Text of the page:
Researchers are continuing to develop robotic like designs to aid disabled people and the elderly in rehabilitation and assisting functionalities.  A recently devised hand exoskeleton called the Assisted Finger Orthosis, is a hand exoskeleton can be customized for an individual using 48 parameters. The battery-powered device uses small linear motors that can be programmed to move the finger as part of a rehab process.  Parameters can be set for finger movement, the range of motion and the frequency.  Each finger on the exoskeleton has eight rigid parts and pins that can be made using a 3D printer.

Someone interested in these type of accessories can either pay for the individual parts through the developer’s means of selling the parts, or they can also decide to design and make it themselves.  This could be done using computer aided drafting and design programs such as AutoCAD and transferring your design to a 3D printer or CNC machine for your own custom made parts.  Many cosplayer and semi-cosplayer designs are now being made this way.

In order to get an individual effect that is unique to your cosplay make-over, then one must have unique designs to add to their attire.  This takes a matter of instruction and learning about a range of technology and other topics including electronics, drafting, design, CAD, CAM, CNC manufacturing, 3D printing, fashion, sewing and materials which would be best suited for your accessories.  If this is something you are interested in, or are considering doing, then you will need to learn these things as well as keeping up on the latest developments as well as the practices and processes of designing your own custom cosplay, or semi-cosplay design.  Take a look at the above video regarding an Iron Man robotic hand an arm accessory and lights that some innovative designer created to give you some inspiration.

Revit and 3DS Max Animation

Revit and 3DS Max Animation

Sunday, March 27, 2016 | By | Add a Comment

Revit and 3DS Max Animation

Yet another exciting topic in the world of Revit, is importing 3DS Max animation into the project.  This is the essential element for high-profile displays or presenting your Revit structure and it’s walkthroughs to a client for them to get the full experience of visualizing the structure from the inside and out.  Of course, you want your doors to open and your escalators to escalate when you’ve got a multi-million dollar project on the line for a potential bid out.  And it would be even nicer if the people moved and the television screens projected moving pictures too!  So, how does a project designer in Revit get his features animated?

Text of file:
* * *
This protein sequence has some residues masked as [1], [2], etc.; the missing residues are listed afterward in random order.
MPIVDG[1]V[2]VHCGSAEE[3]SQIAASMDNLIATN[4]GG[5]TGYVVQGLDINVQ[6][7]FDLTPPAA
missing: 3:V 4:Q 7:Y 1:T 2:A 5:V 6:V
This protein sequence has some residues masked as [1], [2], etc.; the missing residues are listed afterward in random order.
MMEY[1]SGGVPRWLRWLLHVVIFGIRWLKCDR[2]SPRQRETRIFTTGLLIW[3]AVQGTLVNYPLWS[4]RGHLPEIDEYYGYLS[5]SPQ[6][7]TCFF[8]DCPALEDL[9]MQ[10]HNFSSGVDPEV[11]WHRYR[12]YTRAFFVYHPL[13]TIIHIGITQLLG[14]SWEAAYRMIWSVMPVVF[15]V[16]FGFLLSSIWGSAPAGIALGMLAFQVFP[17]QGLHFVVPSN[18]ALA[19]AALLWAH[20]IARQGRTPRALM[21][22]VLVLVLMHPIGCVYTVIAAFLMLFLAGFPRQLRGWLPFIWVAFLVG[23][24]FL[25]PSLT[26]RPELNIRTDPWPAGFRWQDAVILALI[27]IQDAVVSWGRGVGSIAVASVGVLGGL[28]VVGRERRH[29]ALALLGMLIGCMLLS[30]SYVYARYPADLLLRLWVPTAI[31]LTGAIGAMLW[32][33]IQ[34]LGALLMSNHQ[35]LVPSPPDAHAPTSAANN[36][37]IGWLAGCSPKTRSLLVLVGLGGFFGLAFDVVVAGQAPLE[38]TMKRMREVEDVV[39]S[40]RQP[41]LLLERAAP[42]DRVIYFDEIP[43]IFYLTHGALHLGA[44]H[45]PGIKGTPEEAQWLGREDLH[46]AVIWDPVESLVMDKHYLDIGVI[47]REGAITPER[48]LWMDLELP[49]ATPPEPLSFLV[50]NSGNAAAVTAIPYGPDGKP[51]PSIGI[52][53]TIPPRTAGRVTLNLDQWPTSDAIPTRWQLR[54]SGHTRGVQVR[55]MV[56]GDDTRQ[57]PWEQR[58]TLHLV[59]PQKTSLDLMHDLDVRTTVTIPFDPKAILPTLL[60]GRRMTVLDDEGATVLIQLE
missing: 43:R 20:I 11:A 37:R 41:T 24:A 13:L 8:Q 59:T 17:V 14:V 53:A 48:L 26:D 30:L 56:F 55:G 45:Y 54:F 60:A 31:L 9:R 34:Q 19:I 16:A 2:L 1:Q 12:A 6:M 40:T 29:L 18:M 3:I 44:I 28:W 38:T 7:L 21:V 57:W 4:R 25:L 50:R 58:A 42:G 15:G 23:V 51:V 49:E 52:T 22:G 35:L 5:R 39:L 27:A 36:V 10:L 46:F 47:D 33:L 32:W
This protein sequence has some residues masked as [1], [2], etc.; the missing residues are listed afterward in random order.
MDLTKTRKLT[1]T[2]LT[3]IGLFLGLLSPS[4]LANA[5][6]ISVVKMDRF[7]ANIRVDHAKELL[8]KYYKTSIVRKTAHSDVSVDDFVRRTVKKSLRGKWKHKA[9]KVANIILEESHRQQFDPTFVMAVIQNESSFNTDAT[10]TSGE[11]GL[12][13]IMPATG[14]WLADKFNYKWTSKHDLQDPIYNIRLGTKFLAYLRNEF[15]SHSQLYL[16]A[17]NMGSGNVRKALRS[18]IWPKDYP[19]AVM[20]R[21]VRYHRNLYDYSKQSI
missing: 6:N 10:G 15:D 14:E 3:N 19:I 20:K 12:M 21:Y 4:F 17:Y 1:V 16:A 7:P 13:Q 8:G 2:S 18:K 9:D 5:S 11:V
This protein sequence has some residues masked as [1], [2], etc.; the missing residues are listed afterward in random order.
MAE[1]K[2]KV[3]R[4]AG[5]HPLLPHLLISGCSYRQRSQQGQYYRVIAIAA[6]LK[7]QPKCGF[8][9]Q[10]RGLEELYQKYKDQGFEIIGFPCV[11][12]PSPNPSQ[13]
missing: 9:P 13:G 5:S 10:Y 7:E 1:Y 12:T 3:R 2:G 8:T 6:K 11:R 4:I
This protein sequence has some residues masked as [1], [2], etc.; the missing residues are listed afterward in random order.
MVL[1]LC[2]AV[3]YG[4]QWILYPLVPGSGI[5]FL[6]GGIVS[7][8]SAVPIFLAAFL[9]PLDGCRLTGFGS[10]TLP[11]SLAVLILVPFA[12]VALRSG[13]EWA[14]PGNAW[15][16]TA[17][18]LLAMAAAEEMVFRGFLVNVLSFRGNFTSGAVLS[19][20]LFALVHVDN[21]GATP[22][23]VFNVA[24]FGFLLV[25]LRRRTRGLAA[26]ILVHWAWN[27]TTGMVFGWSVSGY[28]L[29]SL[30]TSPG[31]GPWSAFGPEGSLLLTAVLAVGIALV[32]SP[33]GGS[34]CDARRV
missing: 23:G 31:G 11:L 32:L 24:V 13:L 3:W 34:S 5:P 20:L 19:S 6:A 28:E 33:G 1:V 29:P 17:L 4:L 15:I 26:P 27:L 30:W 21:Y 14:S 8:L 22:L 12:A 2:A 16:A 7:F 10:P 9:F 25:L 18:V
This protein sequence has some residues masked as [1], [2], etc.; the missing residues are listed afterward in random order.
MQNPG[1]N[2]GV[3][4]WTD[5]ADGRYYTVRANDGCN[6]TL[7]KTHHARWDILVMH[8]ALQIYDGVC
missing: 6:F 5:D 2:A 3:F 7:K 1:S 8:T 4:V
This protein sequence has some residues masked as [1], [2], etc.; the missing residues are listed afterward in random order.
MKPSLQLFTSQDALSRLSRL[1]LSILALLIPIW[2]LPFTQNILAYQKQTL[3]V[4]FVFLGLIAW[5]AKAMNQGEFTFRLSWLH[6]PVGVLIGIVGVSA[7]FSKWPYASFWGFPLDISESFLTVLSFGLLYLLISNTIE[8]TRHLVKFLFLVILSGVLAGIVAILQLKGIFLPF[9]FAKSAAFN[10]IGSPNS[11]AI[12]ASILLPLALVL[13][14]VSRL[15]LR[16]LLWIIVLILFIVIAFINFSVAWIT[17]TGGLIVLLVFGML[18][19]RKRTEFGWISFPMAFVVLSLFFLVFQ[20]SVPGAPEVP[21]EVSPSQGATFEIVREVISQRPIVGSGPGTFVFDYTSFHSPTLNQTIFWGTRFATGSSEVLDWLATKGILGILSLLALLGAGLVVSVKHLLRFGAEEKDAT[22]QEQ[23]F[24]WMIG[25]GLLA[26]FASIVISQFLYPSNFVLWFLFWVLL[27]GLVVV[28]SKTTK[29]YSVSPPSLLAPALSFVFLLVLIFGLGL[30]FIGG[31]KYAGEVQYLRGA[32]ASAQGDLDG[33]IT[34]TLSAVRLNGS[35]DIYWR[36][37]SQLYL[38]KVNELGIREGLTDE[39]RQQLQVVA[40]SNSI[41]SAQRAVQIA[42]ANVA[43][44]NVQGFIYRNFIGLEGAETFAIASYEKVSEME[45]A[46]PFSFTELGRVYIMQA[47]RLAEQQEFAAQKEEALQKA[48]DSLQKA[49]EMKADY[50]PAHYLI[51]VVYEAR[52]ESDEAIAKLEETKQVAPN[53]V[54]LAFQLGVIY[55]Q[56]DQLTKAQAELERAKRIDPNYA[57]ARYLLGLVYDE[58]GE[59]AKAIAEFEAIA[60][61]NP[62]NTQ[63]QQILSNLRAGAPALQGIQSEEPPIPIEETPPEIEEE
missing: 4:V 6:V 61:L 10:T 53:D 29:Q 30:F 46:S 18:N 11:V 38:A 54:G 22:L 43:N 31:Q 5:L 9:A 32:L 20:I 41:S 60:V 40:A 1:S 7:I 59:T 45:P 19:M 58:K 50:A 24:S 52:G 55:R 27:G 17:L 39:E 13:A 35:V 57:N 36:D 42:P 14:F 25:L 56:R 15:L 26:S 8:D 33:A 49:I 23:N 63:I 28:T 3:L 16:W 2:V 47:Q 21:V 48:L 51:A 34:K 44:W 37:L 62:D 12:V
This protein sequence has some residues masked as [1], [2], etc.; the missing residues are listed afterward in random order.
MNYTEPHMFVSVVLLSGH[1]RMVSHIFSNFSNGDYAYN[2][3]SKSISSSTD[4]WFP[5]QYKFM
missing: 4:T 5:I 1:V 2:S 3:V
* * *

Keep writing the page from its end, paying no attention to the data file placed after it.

It is all a matter of importing your Revit project into 3DS Max and doing the animation work with the animation tools in 3DS Max, and then doing your final renderings in 3DS Max as well.  But how does a Revit designer import his Revit design into 3DS Max in the first place?  The great thing about Autodesk programs is that it is very easy to link and import and export files from different Autodesk programs into and out of each program.

3DS Max is a 3D program which deals with 3D views and animation, so obviously the file that you would need to import into 3DS Max would be a 3D view of your Revit project.  Once you have selected the view that you wish to import into 3DS Max to manipulate, then you would go into 3DS Max and in the File Menu drop down you will find an Import files selection.  Once you click on this button then you will need to find the location of the Revit file you want to import and select it and open the file.  It may then give you a choice of what view of the file you wish to open the file into, such as external views, side views, or possibly internal views.  Once you have selected the view, then the file should take a moment or two to process into the program and then VIOLA…..the view should then appear before your very eyes!   Not too difficult was that now?  Take a look at the video above for more information and a visual tutorial about what we just discussed!